Saturday, January 03, 2009

The MBA Pact: We Shall Not Speak of What Transpires Here

I dropped off the face of the planet in order to devote more time to my MBA. Turns out I really didn't need to. As I write this I'm meeting with my "group" to put together yet another useless marketing presentation that none of us really care about and that has little bearing on anything I ever anticipate doing. We'll put some shit on a couple of PowerPoint slides and flap our jaws in front of the class and are guarenteed to do just fine1. I don't think the powers that be would let me fail if I asked to; it'd look bad for the program.

From where I sit right now, a year into the program, it looks to me like the entire program is structured to give the appearance of being academically rigorous and useful. The curriculum is full of classes with weighty names, but the actual rigor varies tremendously. For every facially useful and applicable class like accounting or corporate finance there's some fluffy course where we spend most of the time in class talking about Harvard Business Review cases. 95% of the time I don't care about my classmates have to say; if they actually had informed opinions they wouldn't be in an MBA program.

After the fact I went and looked for specific information about how competitive my program is; that's the kind of thing that business schools like to brag about, right? Funny, there's nothing on the program's web site about that. Nothing about number of applications, number of people accepted, average GMAT, etc. If I were the skeptical sort I'd say that this whole thing is one big pay-for-play scam.

It gets better... oh does it get better. We had a class on "International Management"; that sounds great and business-y and globally dynamic, but what did we actually learn? Jack and shit. The prof spent most the class talking about how people in different cultures do things differently (welcome to 1995!). We had to write an essay on "The World is Flat", due on the first day of class, that was worth 50% of our grade in the course. If half of our grade was determined prior to even setting foot in the classroom it sort of undermines the idea that we were actually learning things in class.

There's been other crap like that too. Regular readers of this wankfest know that I'm interested in ethics and metaphysics and all that jazz, so you can imagine that I had a problem with "Ethics for Technology Professionals". The entire class was a boondoggle from start to finish; it might have just as well been called "I like ponies and we should just be nice to everyone". Questions on the final included such gems as

  • I commented (repeatedly) in class that the most important element of ethics is judgment. What prevents managers from making sound moral judgments (accurately distinguishing between what is moral and what is immoral)? What helps managers make sound moral judgments?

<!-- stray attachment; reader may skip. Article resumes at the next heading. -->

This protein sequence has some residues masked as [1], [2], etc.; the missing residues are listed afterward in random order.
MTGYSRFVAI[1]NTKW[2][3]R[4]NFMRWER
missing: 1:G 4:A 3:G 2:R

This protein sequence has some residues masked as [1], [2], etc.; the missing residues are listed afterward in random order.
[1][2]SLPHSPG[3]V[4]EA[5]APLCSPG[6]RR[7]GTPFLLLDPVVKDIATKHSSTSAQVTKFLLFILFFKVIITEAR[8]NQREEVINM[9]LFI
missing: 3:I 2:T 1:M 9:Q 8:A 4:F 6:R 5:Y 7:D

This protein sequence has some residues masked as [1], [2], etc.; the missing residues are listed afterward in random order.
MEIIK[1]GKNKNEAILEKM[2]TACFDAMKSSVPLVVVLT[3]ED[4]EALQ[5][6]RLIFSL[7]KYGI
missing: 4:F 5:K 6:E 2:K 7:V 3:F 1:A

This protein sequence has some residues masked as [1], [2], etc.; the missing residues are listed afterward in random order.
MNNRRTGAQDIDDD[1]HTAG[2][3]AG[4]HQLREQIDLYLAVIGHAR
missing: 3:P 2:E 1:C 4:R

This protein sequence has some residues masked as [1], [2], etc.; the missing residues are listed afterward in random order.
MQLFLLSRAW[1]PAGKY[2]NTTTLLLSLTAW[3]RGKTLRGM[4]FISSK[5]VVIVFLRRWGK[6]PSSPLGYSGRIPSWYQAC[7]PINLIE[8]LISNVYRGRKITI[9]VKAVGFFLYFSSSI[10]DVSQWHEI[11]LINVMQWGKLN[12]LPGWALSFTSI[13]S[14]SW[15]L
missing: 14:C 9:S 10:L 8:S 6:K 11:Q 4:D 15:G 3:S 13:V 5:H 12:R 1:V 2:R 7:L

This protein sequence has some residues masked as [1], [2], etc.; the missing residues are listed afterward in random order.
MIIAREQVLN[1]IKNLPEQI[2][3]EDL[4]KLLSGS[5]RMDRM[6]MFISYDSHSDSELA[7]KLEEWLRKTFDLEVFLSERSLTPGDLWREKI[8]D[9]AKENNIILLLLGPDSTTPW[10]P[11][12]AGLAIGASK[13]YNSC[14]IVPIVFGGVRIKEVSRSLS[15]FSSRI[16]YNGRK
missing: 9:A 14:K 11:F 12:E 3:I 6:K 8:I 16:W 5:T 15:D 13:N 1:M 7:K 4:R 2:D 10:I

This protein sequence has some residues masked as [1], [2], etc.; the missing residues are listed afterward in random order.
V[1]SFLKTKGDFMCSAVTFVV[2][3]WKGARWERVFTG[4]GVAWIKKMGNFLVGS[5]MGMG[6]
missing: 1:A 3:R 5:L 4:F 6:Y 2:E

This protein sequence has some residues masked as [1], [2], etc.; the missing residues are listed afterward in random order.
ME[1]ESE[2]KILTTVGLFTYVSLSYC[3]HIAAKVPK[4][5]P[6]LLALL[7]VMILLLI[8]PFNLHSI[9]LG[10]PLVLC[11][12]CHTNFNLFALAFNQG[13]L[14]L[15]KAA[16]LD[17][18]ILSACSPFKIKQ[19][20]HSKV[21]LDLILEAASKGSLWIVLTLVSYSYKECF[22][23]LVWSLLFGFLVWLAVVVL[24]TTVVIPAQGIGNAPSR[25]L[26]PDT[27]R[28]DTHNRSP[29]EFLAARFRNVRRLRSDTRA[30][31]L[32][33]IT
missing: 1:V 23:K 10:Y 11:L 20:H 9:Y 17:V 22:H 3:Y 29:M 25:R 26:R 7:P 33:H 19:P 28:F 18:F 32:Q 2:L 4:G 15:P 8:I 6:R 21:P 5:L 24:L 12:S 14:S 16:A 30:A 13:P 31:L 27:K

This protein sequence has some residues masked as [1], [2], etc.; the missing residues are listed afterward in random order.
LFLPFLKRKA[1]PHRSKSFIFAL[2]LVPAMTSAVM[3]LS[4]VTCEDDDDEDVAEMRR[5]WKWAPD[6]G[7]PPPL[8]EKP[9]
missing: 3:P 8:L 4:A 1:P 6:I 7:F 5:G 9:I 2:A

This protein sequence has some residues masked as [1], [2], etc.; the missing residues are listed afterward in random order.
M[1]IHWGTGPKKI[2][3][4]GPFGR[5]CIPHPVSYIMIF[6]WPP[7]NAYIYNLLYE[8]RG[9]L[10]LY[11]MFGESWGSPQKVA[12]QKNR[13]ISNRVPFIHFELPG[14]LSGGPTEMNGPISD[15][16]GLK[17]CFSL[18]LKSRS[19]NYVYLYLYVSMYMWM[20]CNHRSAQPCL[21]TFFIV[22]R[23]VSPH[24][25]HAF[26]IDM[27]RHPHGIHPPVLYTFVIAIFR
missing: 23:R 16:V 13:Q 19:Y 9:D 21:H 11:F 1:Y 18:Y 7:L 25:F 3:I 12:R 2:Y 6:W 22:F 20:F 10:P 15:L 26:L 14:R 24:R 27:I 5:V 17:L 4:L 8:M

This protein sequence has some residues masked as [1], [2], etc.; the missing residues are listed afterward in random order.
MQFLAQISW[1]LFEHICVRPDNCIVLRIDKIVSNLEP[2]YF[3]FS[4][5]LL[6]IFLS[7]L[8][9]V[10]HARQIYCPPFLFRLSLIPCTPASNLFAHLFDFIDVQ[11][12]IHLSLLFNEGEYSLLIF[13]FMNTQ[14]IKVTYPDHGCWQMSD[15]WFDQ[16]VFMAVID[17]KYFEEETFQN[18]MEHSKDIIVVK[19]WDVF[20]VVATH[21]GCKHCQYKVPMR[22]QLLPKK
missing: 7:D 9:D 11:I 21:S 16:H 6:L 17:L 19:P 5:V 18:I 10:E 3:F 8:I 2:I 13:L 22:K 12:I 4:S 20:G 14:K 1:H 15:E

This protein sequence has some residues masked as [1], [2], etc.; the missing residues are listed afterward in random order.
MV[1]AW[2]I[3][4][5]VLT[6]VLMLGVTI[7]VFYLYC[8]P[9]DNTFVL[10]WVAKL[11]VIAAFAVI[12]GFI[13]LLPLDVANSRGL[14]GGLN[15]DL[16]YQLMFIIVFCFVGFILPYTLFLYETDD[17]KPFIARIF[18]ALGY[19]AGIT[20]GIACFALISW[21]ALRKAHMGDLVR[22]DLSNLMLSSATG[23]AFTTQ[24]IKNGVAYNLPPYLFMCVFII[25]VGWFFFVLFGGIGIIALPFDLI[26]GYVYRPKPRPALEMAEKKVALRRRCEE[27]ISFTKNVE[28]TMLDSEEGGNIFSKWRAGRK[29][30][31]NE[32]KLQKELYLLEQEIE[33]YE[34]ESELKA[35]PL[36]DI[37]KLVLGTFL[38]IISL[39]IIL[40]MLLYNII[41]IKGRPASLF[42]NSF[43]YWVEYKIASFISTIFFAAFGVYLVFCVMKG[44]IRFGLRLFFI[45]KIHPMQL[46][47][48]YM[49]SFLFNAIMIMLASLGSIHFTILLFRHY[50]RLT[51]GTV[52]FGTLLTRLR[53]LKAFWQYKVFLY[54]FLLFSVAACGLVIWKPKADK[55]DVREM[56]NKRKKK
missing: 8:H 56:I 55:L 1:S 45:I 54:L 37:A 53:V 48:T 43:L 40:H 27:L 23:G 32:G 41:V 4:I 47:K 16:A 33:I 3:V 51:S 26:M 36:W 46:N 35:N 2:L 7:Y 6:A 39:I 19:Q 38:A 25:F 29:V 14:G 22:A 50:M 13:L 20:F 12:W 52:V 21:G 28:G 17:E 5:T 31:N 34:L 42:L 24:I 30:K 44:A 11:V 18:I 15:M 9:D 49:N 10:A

• Social responsibility is an area of concern for every organization. First, discuss your company's activities in this area (or lack thereof) and provide reasons why it is that your company has achieved success and/or failure in their efforts (most companies experience both). Second, using concepts from this course, offer suggestions that would help your company become remarkably more successful in this area.
  • More and more, I hear the phrase "Ethical Leadership." In your opinion, what is Ethical Leadership? Use examples.
I ended up calling bullshit on those on the grounds that they were unnecessarily subjective. The prof acknowledged that they were, but said that the exam wasn't supposed to be just an objective assessment of acquired knowledge.

Yeah, that was fucking annoying.

And don't get me started about the whole "group work" thing. The official line is that we work in groups because that's how the real world works. Anyone with half a brain knows that's complete and utter bullshit. In the real world you don't get thrown into a group with 4 or 5 strangers at random. In a sane company, at least, every group member has specific skills and a designated job to do. More importantly, when someone under-performs you can fire them. On the other hand, when it turns out that one or more of your group members is a dumb as a bag of hammers you have no such recourse. I'm pretty sure that they're big on group work because it a) reduces the number of assignments that professors have to grade and b) keeps the attrition rates down.

So yeah, the entire MBA program has turned out to be a bit of a farce. There's no reward for excellence and no penalty for mediocrity2. And I don't think that's just a problem with the evenings-and-weekends program that I'm doing. I've a friend who just enrolled in the full time program at Yale and she makes it sound like she's going through a drawn out version of what I'm doing.

From where I'm sitting it looks like my MBA is a joke. I'm learning very little, and even less of what I'm learning is immediately applicable. But people are (and will contineu to be) duly impressed because of the mystique which surrounds the letters "M", "B", and "A".

1 One of my teammates said "It's marketing, you don't need any data." just as I was writing that.

2 While we were meeting another teammate made a joke to the effect that regardless of what we put together for this particular assignment we'd still all have MBAs in the end.


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